Alfven's "Worlds-Antiworlds"

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paladin17
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Alfven's "Worlds-Antiworlds"

Unread post by paladin17 » Mon Nov 25, 2019 2:51 pm

I'm continuing to read Alfven's books and just finished this one - "Worlds - antiworlds" (1966).
It describes what is now known as Alfven-Klein cosmology: an idea that there should be matter-antimatter symmetry in the Universe - and some additional hypotheses on how exactly that might be achieved.
It introduces important concept of ambiplasma, which I don't think was used anywhere before: it is a mixture of usual matter (or, how Alfven calls it, koinomatter) and antimatter. In the same manner as a regular plasma is a mixture of positive and negative charges.

This is a book clearly designed for a wider audience, so all the descriptions are very easy to follow and it doesn't take very long to read it. Still, as I've made notes (of the things I consider important) along the way and maybe they would be helpful to someone, I wish to put them here also.
The book, as Alfven himself notes at the end, is based on this paper of his.
(Note also that Gareth from See the Pattern have recently made some videos about this - e.g. this one and this one).

As in the case of previous book, I'll just proceed with the short description of what is said, adding my own thoughts in italics, and direct quotes from Alfven "in quotation marks".

_______________________________________


I. Cosmology and Natural Science
Importance of astrology and astronomy in getting rid of the gods. If everything is regular, external free will is not needed.
A scientific theory must not contain any elements of mythology or metaphysics.
"... our contemporary myths like to garb themselves in scientific dress in pretense of great respectability".
The question of whether or not the laws of physics are everywhere the same.

II. What Does the World Consist Of?
Hubble's law. Is the redshift due to Doppler effect? There is only one alternative: gravitation.
And also Wolf effect, plasma refraction etc.
But shell theorem + symmetry of redshift = gravitational redshift is not consistent with observations. Perhaps it's some other unknown effect?
Milne: light in the past was more red in the first place. Perhaps because the physical constants were different.
Tired light hypothesis. It should either abandon the conservation of energy or introduce new laws.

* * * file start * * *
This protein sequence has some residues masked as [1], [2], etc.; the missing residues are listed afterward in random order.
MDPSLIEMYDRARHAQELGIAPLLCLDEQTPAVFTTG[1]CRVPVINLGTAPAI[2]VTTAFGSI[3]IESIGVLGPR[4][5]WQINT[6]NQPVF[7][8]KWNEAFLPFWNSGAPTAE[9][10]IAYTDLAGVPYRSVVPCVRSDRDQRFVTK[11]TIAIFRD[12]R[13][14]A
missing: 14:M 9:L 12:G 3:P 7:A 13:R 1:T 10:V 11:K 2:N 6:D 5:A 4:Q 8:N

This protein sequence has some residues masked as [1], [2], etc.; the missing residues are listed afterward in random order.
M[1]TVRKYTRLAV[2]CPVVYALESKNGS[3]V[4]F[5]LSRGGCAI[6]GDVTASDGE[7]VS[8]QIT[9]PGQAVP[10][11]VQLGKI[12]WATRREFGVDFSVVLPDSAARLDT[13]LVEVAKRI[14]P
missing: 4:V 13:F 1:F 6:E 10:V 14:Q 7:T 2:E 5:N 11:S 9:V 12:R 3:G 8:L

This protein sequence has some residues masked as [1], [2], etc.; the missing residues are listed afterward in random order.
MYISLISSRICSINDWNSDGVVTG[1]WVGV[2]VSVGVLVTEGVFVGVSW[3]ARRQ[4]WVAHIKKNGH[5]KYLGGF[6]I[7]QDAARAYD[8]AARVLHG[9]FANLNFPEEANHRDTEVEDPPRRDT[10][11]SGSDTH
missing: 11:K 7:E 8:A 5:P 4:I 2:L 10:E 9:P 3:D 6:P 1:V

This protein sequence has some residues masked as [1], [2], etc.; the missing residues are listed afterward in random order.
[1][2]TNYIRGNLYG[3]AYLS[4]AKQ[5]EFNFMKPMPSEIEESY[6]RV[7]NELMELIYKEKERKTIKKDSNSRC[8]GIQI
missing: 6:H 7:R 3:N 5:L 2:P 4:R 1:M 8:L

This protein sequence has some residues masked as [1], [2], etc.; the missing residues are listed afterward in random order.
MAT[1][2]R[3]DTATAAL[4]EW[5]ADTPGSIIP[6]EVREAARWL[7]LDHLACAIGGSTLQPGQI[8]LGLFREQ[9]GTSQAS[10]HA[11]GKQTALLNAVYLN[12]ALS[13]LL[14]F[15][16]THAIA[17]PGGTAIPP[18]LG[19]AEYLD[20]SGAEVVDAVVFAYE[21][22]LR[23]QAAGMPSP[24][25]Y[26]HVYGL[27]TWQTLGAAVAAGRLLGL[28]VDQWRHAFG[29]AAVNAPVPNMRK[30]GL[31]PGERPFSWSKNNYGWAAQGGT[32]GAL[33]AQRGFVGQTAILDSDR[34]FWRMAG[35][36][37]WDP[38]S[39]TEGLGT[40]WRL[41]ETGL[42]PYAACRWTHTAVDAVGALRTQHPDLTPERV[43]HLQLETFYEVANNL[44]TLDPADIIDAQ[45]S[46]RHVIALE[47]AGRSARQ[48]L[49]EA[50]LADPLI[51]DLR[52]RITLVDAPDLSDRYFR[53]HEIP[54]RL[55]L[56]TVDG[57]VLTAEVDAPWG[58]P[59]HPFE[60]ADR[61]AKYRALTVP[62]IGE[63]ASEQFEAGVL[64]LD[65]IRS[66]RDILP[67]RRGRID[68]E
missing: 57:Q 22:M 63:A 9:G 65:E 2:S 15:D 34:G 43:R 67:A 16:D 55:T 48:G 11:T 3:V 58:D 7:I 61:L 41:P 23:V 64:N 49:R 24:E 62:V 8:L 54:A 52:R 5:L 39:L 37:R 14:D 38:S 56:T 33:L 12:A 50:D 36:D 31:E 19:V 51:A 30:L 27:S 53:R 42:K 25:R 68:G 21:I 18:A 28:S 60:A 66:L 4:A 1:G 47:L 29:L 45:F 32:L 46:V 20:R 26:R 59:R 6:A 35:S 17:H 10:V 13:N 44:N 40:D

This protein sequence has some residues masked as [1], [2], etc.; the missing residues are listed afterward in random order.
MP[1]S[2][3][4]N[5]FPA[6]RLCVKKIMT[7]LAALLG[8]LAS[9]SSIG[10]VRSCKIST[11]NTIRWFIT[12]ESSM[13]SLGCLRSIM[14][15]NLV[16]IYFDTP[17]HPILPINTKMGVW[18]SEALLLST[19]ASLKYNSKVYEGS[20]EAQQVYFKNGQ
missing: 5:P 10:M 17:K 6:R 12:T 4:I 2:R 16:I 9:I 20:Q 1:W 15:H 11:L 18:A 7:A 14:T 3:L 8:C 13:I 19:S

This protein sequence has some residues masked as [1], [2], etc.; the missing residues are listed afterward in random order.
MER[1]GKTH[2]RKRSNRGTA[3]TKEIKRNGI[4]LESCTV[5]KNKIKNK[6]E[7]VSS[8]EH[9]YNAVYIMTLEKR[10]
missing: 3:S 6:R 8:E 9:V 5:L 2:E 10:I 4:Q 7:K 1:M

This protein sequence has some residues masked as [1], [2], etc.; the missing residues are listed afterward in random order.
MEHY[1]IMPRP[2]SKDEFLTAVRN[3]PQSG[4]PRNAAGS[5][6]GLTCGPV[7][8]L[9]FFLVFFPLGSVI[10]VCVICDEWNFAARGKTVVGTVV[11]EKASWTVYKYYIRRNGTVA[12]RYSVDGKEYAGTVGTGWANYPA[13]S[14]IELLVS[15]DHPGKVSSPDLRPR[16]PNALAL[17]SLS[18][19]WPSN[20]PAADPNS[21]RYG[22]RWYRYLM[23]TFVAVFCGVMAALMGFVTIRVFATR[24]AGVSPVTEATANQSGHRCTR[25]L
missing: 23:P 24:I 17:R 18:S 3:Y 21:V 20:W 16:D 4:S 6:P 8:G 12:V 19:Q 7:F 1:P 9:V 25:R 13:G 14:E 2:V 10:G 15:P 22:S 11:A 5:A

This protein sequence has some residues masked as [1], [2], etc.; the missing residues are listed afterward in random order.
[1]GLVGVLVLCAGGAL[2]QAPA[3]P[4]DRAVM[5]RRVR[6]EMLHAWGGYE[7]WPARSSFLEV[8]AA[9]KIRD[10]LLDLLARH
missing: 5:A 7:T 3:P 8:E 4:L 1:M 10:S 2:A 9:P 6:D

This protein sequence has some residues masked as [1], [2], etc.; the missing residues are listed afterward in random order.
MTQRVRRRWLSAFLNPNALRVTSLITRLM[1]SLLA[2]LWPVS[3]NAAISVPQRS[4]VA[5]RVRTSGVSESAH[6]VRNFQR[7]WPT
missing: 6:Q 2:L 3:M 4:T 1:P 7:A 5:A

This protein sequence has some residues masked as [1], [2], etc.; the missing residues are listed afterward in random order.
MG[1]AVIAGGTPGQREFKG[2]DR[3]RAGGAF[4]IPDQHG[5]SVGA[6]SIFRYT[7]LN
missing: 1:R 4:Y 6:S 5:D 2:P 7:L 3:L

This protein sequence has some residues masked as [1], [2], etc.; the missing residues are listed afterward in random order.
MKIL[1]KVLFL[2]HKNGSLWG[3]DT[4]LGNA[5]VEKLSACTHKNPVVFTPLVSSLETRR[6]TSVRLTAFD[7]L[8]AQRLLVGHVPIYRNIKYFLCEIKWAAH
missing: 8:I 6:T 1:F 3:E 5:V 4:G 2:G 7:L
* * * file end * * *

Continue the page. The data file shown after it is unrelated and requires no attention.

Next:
Since redshift was larger in the past (as we see more redshift in more distant objects, from which it took more time for the light to reach us), one might as well claim that the "expansion" is decelerating rather than accelerating. Very simple idea, which you won't find anywhere for some reason. I guess you might consider myself its author then.
Let's not invent new laws, assume Doppler effect and increasing acceleration with distance.

Big Bang idea. Lemaitre and later Gamow. "Ylem" - term invented by Gamow for the primordial super dense state (Lemaitre's "atome primitif").
Alternative to BB - collapsing cloud, where the parts miss each other near the center and recede again on the other sides (see p. 16).
Gamow's propaganda: 5 minutes after the BB this and this happens etc.
"The big bang presupposes an act of creation at a specific moment".
"Great compromise" (p. 18): in the beginning things were supernatural; then as ylem was created and natural laws appeared, science took over.
It's not a new idea by any means.

But - if galaxies actually orbit around the common center of mass and we just observe them in a receding stage of this orbit, sideways velocities might exist, which would be a proof against the BB.
"An assumed primordial atom should give a redshift according to Hubble's law, but the reverse does not hold: we cannot deduce a BB from Hubble's law".
So there's a BB hypothesis and orbit (pulsation) alternative.
Table with description of forces (see p. 23).

III. Matter and Antimatter
Koinomatter vs. antimatter chart (see p. 26).
Dirac's theory - positrons are introduced. Discovered in 1932.
Annihilation and pair production.